Dancing beyond boundaries

Nicole Hennessy

Company gives rhythm to all

The Verlezza Dance Company includes 10 professional and student dancers, some of whom are pictured above, who work with performers who have disabilities. Inclusion is the idea behind the company, whose studio is in Shaker Heights. Verlezza Dance Company w

Credit: DKS Editors

The sign above the door reads worship center, but nobody inside the room is worshiping – they are dancing.

Verlezza Dance Company offers the experience of dance to anyone.

“Our message is one of inclusion,” said Sabatino Verlezza, artistic director of Verlezza Dance. “Last year we had a dancer who was 92.”

The studio, nestled in the upstairs of a Unitarian church in Shaker Heights, contains a company of 10 professional and student dancers, all interested in the idea of working with performers who have disabilities.

“The Unitarian church embraces everyone,” Verlezza said. “We rent the space, and they open their arms to our work.”

The Verlezzas opened the studio in 2003 after having similar projects in New York beginning in 1989. Each project they created enveloped their idea of inclusion.

“Art should not be elitist,” Verlezza said. “Art should embrace the whole human potential from professionals to the community. When I say the community, I mean the amateur.”

Preparing for their performance at Kent State on Wednesday, the company has been working with two dancers in wheelchairs, visually impaired dancers, eight senior adults andFriedrich, who has cerebral palsy and came all the way from Missouri to participate in the event.

As they stretch to a drumbeat and chanted instructions, Friedrich happily stretches along with them.

“I like to do what everybody else does,” she said with a smile. “I was born disabled to inspire people. I couldn’t move until I found dance.”

Verlezza Dance will be performing at the E. Stump Turner Theatre for the third consecutive year.

“Kent has been extremely accepting of our work,” Verlezza said.

Included in Verlezza’s company are his wife, Barbara, an assistant professor at Kent, their son Sabatino Alexander and their assistant artistic director and principal dancer, Tracy Pattison, who also has a pilates studio in the basement of the church.

Pattison describes techniques they use with various dancers such as audio description, sign language, understanding rhythm through vibration, touching them, stomping on the floor or having a caregiver physically move them through space.

Filling an entire wall is an image of Leonardo da Vinci’s “Vitruvian Man,” which famously shows the ideal proportions of man. This seems to be a paradox in a studio where ideals are disregarded.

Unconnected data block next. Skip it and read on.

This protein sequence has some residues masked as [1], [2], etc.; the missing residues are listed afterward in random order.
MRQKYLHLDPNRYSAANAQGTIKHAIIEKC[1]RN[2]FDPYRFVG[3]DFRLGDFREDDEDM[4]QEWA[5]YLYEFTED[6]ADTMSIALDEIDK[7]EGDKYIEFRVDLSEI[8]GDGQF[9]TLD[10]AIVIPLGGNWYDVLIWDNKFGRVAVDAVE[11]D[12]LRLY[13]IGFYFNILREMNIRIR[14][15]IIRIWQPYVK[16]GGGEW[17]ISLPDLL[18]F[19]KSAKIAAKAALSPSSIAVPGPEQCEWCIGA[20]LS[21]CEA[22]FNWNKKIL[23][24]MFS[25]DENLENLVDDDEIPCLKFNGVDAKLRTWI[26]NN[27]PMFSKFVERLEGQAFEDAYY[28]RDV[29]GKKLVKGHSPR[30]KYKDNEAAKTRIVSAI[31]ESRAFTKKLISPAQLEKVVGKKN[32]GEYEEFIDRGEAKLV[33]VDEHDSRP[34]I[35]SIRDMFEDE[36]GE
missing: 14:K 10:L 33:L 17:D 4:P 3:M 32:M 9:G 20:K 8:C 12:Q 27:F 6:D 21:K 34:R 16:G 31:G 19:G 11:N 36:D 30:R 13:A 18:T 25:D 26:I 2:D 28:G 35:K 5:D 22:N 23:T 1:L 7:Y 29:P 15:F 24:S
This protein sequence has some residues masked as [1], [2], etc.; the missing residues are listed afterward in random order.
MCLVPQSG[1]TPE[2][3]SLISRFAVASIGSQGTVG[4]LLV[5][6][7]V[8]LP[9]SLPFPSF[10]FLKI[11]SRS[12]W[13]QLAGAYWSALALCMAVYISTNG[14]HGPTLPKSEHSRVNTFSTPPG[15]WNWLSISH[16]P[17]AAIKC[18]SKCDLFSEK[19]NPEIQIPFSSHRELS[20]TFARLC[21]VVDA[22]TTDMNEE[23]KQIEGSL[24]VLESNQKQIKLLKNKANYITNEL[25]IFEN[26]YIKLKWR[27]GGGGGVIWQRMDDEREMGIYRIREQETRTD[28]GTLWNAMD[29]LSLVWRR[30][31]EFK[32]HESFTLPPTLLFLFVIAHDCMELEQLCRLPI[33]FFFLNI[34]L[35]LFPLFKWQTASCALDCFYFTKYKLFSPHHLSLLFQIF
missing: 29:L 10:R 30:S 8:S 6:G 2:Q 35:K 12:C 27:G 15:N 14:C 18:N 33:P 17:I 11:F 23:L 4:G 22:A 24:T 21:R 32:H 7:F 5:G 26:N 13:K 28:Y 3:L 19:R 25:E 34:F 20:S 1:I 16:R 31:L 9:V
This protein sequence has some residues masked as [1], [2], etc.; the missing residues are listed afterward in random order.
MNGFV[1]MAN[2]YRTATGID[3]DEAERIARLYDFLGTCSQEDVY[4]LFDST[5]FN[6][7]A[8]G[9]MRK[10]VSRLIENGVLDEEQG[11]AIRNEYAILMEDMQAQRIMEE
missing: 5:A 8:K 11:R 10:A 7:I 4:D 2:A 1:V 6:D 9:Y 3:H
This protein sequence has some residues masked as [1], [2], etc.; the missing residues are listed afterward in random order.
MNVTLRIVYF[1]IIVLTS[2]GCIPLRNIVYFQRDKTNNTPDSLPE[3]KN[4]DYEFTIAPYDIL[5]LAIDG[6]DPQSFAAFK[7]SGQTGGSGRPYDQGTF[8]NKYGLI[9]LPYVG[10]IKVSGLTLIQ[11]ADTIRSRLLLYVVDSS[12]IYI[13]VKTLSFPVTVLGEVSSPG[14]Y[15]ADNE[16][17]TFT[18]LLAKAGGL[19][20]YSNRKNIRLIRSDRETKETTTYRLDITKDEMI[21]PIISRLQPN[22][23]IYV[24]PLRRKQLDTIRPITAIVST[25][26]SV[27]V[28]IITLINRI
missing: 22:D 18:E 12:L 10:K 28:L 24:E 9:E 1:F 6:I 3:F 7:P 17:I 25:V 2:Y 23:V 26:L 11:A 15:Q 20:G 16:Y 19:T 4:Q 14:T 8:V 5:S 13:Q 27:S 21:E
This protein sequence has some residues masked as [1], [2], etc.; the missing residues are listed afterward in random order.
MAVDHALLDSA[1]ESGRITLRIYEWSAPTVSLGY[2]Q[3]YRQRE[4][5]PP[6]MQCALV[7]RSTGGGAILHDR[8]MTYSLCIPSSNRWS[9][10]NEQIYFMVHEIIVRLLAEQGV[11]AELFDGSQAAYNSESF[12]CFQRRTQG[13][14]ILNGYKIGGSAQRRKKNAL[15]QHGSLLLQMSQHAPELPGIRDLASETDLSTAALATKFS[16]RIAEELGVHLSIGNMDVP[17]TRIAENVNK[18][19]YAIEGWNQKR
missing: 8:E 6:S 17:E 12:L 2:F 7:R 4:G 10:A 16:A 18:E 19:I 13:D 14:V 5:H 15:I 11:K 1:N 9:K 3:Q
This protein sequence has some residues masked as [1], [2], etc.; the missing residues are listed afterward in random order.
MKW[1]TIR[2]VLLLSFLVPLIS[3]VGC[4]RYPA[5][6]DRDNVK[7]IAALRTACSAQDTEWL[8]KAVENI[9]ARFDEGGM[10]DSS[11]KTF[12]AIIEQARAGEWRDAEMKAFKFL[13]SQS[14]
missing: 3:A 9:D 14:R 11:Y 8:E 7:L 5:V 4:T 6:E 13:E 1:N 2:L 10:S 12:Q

Pattison works with 62- to 92-year-old members of the Cuyahoga County Board of Mental Retardation and Developmental Disabilities along with her colleagues and other disabled dancers.

“I forget that people think (dancing with a disability) is unique, but at the same time I’m glad people are inspired by it,” Pattison said. “I love that they consider themselves dancers when they come to the studio.”

Pattison said she teaches by looking for what can work instead of what does not, such as having a sit-down dancer’s arms mimic a stand-up dancer’s feet.

“It opened up my world of possibilities,” Pattison said. “It didn’t let me accept physical disabilities – other people’s or my own.”

Many people work together to achieve Verlezzas message of inclusion.

Sabatino Alexander, the Verlezza’s son, dances and teaches with the company he has been a part of since he was a child.

He says he can appreciate the struggle that disabled dancers encounter.

“I’ve grown up with it for so long,” Alexander said. “From my perception, I don’t notice it. I don’t feel like I’m doing any great deed.”

Practicing three to four times a week, the dancers prepare to bring their performance to Kent. The free event is open to the public on a first-come, first-serve basis, and the 500 seats of the E. Turner Stump Theatre have been known to fill up for Verlezza’s performances of the past.

Verlezza’s “Enter the Dance” performance will start at 7 p.m. on Wednesday.

“People say, ‘That was amazing. I can’t believe you can put that together,'” Alexander said. “We say, ‘Well, that’s what we do.'”

Contact performing arts reporter Nicole Hennessy at [email protected]

Performance Info

What: Verlezza Dance – “Enter the Dance”

When: 7 p.m. Wednesday

Where: E. Turner Stump Theatre